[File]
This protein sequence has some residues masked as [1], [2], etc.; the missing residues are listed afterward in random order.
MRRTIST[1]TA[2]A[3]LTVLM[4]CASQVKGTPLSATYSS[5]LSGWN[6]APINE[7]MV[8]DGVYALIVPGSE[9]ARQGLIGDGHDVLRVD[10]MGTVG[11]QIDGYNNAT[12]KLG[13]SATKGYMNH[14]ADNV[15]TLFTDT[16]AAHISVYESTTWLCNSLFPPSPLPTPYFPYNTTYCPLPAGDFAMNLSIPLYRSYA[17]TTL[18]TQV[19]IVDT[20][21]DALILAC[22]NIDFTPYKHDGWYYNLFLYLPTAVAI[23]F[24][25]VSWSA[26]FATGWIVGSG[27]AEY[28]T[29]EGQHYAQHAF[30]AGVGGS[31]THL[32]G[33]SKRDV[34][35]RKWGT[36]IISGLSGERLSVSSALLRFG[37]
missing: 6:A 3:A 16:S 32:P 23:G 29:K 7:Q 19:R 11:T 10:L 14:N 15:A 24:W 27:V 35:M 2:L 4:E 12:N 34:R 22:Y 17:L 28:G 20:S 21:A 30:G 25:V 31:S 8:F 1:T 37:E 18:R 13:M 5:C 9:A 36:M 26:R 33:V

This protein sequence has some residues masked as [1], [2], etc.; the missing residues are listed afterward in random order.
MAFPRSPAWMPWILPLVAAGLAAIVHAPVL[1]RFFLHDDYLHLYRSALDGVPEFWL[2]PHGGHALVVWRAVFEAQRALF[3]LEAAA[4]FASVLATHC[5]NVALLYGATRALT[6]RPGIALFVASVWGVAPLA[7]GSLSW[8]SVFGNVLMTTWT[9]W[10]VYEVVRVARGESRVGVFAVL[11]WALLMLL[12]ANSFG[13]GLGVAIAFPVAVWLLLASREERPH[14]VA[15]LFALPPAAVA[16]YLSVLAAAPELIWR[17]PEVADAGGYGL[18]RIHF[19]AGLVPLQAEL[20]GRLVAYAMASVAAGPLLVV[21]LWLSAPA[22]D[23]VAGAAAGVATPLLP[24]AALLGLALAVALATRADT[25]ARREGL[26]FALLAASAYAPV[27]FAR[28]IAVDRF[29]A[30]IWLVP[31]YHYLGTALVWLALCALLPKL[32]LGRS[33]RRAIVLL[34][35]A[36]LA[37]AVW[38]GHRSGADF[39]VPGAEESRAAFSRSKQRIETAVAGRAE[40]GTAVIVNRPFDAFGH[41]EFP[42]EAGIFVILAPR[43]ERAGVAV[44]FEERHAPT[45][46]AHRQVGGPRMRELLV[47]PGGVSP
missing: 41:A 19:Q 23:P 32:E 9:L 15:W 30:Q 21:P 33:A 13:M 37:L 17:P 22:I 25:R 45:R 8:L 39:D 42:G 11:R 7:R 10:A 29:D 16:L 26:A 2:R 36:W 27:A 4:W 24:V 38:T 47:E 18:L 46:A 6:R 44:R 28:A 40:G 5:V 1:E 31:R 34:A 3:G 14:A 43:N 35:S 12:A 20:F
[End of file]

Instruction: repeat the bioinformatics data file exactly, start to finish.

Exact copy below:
This protein sequence has some residues masked as [1], [2], etc.; the missing residues are listed afterward in random order.
MRRTIST[1]TA[2]A[3]LTVLM[4]CASQVKGTPLSATYSS[5]LSGWN[6]APINE[7]MV[8]DGVYALIVPGSE[9]ARQGLIGDGHDVLRVD[10]MGTVG[11]QIDGYNNAT[12]KLG[13]SATKGYMNH[14]ADNV[15]TLFTDT[16]AAHISVYESTTWLCNSLFPPSPLPTPYFPYNTTYCPLPAGDFAMNLSIPLYRSYA[17]TTL[18]TQV[19]IVDT[20][21]DALILAC[22]NIDFTPYKHDGWYYNLFLYLPTAVAI[23]F[24][25]VSWSA[26]FATGWIVGSG[27]AEY[28]T[29]EGQHYAQHAF[30]AGVGGS[31]THL[32]G[33]SKRDV[34][35]RKWGT[36]IISGLSGERLSVSSALLRFG[37]
missing: 6:A 3:A 16:S 32:P 23:G 29:K 7:Q 19:R 11:T 10:L 14:N 15:A 24:W 27:V 35:M 2:L 4:E 12:N 34:R 22:Y 17:L 28:G 20:S 21:A 30:G 25:V 31:S 8:F 1:T 37:E 18:R 13:M 5:C 9:A 36:M 26:R 33:V

This protein sequence has some residues masked as [1], [2], etc.; the missing residues are listed afterward in random order.
MAFPRSPAWMPWILPLVAAGLAAIVHAPVL[1]RFFLHDDYLHLYRSALDGVPEFWL[2]PHGGHALVVWRAVFEAQRALF[3]LEAAA[4]FASVLATHC[5]NVALLYGATRALT[6]RPGIALFVASVWGVAPLA[7]GSLSW[8]SVFGNVLMTTWT[9]W[10]VYEVVRVARGESRVGVFAVL[11]WALLMLL[12]ANSFG[13]GLGVAIAFPVAVWLLLASREERPH[14]VA[15]LFALPPAAVA[16]YLSVLAAAPELIWR[17]PEVADAGGYGL[18]RIHF[19]AGLVPLQAEL[20]GRLVAYAMASVAAGPLLVV[21]LWLSAPA[22]D[23]VAGAAAGVATPLLP[24]AALLGLALAVALATRADT[25]ARREGL[26]FALLAASAYAPV[27]FAR[28]IAVDRF[29]A[30]IWLVP[31]YHYLGTALVWLALCALLPKL[32]LGRS[33]RRAIVLL[34][35]A[36]LA[37]AVW[38]GHRSGADF[39]VPGAEESRAAFSRSKQRIETAVAGRAE[40]GTAVIVNRPFDAFGH[41]EFP[42]EAGIFVILAPR[43]ERAGVAV[44]FEERHAPT[45][46]AHRQVGGPRMRELLV[47]PGGVSP
missing: 41:A 19:Q 23:P 32:E 9:L 15:W 30:Q 21:P 33:A 13:M 37:L 17:P 22:I 25:R 45:R 8:L 39:D 42:G 11:R 7:R 10:A 29:D 16:L 26:A 2:R 36:W 27:A 4:W 24:V 38:T 47:E 18:L 46:A 6:R 44:R 28:A 40:G 5:V 1:E 31:R 34:A 3:G 14:A 43:N 35:S 12:A 20:F